One of my mentors told me a long time ago, “the path of least resistance is what makes men and rivers crooked.” This is true when it pertains to getting a line of credit for your business. Sometimes our path of least resistance is obtaining a line of credit from a bank. Other times, there are some unhealthy issues in the company that need to be addressed, which created the need for a line of credit.
Our last blog article was about choosing the right line of credit. I’m going to talk in this article about reasons you should avoid using a line of credit to finance your business.
I’ve coached several clients recently that have an excess build up of accounts receivable. That excess build up is caused by clients attempting to string out payment of these receivables to preserve their own cash flow. It’s easy to be lenient on clients because either we want them to like us or if we press the issue we’re concerned they may go somewhere else. The common outcome is receivables go up, cash goes down and we get a line of credit for cash. The reality is we could avoid a line of credit if someone in the organization is willing to hold your clients to the terms they agreed to when you started your relationship and ask for payment. The outcome is cash goes up, receivables go down and you don’t need the line or at least you’ve postponed the use of one.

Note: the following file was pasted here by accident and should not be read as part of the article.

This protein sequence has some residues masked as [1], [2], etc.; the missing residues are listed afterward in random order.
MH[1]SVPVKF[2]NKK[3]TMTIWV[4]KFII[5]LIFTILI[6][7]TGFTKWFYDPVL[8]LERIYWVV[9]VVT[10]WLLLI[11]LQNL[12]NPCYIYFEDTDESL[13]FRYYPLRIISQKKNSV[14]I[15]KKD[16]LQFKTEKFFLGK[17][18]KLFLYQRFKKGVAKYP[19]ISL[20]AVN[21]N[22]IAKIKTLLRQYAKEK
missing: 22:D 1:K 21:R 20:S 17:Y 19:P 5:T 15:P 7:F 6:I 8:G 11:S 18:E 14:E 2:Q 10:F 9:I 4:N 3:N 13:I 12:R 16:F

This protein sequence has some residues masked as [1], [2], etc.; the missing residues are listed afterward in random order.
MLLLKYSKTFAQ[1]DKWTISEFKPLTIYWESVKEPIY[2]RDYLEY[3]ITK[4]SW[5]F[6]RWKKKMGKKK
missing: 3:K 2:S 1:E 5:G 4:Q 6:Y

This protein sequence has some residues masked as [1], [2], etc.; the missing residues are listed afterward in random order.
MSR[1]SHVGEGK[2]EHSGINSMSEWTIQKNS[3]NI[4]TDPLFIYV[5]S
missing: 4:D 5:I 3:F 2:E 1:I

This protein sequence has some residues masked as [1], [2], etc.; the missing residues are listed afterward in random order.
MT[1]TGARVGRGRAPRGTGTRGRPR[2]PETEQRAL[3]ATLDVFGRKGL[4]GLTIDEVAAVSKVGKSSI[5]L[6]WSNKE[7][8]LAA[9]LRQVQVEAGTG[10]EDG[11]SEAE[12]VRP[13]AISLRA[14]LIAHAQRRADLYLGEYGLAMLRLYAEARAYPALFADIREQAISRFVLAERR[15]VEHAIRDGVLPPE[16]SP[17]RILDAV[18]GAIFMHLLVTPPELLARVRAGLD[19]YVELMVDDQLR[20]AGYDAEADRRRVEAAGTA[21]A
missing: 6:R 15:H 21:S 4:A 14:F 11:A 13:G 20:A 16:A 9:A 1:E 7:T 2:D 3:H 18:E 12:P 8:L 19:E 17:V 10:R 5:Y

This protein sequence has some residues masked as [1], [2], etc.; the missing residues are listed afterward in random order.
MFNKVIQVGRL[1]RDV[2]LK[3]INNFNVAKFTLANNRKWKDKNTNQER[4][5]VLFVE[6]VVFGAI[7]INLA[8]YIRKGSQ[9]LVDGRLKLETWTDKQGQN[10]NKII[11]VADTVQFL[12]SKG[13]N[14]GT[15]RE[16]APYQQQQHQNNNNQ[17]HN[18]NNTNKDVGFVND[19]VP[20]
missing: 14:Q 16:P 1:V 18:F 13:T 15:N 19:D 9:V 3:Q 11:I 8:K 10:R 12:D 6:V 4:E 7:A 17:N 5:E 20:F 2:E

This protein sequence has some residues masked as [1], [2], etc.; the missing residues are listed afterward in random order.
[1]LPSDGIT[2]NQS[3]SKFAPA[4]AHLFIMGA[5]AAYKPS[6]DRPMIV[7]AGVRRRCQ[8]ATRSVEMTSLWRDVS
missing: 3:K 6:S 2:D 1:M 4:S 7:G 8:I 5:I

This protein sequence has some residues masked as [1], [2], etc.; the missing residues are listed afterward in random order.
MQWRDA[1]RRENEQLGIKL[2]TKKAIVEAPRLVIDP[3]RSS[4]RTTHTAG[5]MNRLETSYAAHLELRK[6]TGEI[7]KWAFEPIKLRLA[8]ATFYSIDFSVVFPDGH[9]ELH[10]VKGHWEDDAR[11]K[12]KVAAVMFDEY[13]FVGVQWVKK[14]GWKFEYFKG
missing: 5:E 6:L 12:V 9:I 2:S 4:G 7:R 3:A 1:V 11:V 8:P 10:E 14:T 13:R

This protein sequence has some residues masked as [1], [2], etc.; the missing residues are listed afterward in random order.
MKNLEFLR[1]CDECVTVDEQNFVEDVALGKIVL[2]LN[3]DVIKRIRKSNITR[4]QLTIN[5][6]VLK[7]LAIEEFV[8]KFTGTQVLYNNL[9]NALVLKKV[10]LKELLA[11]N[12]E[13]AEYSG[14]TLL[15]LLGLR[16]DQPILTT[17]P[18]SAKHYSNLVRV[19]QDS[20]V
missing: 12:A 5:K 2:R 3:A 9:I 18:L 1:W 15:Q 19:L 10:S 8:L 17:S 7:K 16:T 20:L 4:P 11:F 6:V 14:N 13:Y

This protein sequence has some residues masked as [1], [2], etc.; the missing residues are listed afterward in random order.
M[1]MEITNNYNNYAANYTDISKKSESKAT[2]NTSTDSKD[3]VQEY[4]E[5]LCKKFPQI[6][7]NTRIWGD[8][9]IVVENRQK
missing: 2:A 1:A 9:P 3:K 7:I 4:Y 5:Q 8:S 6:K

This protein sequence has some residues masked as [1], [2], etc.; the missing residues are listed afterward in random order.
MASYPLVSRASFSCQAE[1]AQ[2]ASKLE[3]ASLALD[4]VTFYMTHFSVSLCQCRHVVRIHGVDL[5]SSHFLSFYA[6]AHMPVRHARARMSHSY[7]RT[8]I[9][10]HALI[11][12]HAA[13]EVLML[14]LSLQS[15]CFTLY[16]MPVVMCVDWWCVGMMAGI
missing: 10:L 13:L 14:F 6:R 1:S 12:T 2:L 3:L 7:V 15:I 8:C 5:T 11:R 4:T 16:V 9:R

The same holds true if you’re a manufacturer or distributor and you have inventory. In some instances, you may have twice the issue because you not only have the issues mentioned in the above paragraph, you may also have a build up of inventory. If you sell on credit terms, inventory has to be sold in order to be converted to accounts receivable and then to cash. So, inventory is even less liquid than accounts receivable. You’re concerned about taking a loss on the inventory. So, rather than liquidate the inventory, you take out a line of credit to fund your cash needs. Inventory continues to build and you take out a line of credit to fund it. The outcome is you pay interest on money you’ve borrowed to carry your inventory. Another alternative is to sell off that excess inventory, maximize the value of it. The outcome is you increase cash, decrease inventory and postpone your line of credit need.
The last item is the purchase of fixed assets with cash. It’s easy right? However, when you buy fixed assets with cash, you’ve taken a long-term asset and financed it with your short-term line of credit. The next time you need to borrow for payroll or other operating expenses, you have a large amount on your line of credit outstanding for your fixed asset. You’re better off using a term loan, which is a long-term liability, to finance your fixed assets. You always want to match long term sources, like a term loan, with long term uses like fixed assets. While it’s a common practice for many businesses to have a line of credit for fixed asset purchases, this is really just a way to aggregate all fixed asset purchases over a year’s time, then convert that to a term loan at year-end.
Don’t take the path of least resistance, even though it’s tempting. Instead dedicate time and resources to collecting those receivables, turning that inventory when necessary and avoid using your line of credit to purchase fixed assets.